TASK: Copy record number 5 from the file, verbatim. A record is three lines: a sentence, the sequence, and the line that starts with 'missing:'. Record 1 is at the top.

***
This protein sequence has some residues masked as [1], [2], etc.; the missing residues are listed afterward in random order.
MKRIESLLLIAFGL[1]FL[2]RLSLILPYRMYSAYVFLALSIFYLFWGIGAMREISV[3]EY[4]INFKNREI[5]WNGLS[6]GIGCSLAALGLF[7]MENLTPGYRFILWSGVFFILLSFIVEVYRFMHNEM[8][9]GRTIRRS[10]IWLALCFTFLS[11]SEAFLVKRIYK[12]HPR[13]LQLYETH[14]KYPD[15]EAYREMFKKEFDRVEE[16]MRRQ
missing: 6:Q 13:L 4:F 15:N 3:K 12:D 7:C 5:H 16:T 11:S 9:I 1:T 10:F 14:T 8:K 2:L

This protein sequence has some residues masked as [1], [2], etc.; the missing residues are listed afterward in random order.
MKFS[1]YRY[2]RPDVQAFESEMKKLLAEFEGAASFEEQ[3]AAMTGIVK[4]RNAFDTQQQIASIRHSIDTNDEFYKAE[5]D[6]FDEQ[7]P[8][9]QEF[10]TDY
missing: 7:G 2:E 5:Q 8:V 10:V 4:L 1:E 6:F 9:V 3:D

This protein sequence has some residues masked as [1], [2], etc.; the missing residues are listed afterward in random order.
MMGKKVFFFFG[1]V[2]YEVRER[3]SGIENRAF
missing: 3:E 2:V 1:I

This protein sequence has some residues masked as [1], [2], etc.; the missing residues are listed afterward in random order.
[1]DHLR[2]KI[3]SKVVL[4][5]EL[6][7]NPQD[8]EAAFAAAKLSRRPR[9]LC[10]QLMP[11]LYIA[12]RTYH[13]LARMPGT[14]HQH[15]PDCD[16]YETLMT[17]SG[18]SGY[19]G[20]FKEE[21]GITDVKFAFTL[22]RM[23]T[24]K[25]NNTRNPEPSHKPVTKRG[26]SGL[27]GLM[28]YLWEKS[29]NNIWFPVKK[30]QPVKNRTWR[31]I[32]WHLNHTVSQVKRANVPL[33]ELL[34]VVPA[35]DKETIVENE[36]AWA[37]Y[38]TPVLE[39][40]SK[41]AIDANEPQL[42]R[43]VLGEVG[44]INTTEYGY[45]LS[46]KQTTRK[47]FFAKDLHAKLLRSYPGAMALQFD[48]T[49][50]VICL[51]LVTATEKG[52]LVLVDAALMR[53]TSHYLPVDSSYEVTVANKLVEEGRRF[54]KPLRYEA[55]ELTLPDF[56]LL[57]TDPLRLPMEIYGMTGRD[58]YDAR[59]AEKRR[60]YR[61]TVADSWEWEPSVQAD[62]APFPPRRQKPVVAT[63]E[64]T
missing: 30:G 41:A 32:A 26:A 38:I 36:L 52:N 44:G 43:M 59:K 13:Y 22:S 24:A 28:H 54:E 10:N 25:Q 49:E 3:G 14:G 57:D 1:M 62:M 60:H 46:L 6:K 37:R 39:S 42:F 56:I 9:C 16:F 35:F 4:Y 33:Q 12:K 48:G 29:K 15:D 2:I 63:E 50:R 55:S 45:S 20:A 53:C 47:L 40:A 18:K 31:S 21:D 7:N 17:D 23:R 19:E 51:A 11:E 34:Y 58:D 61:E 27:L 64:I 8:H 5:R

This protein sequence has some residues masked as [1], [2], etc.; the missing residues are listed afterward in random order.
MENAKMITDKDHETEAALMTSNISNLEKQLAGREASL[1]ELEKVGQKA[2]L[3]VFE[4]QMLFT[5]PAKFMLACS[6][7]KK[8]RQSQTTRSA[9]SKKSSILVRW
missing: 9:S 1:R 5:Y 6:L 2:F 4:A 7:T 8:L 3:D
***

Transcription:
This protein sequence has some residues masked as [1], [2], etc.; the missing residues are listed afterward in random order.
MENAKMITDKDHETEAALMTSNISNLEKQLAGREASL[1]ELEKVGQKA[2]L[3]VFE[4]QMLFT[5]PAKFMLACS[6][7]KK[8]RQSQTTRSA[9]SKKSSILVRW
missing: 9:S 1:R 5:Y 6:L 2:F 4:A 7:T 8:L 3:D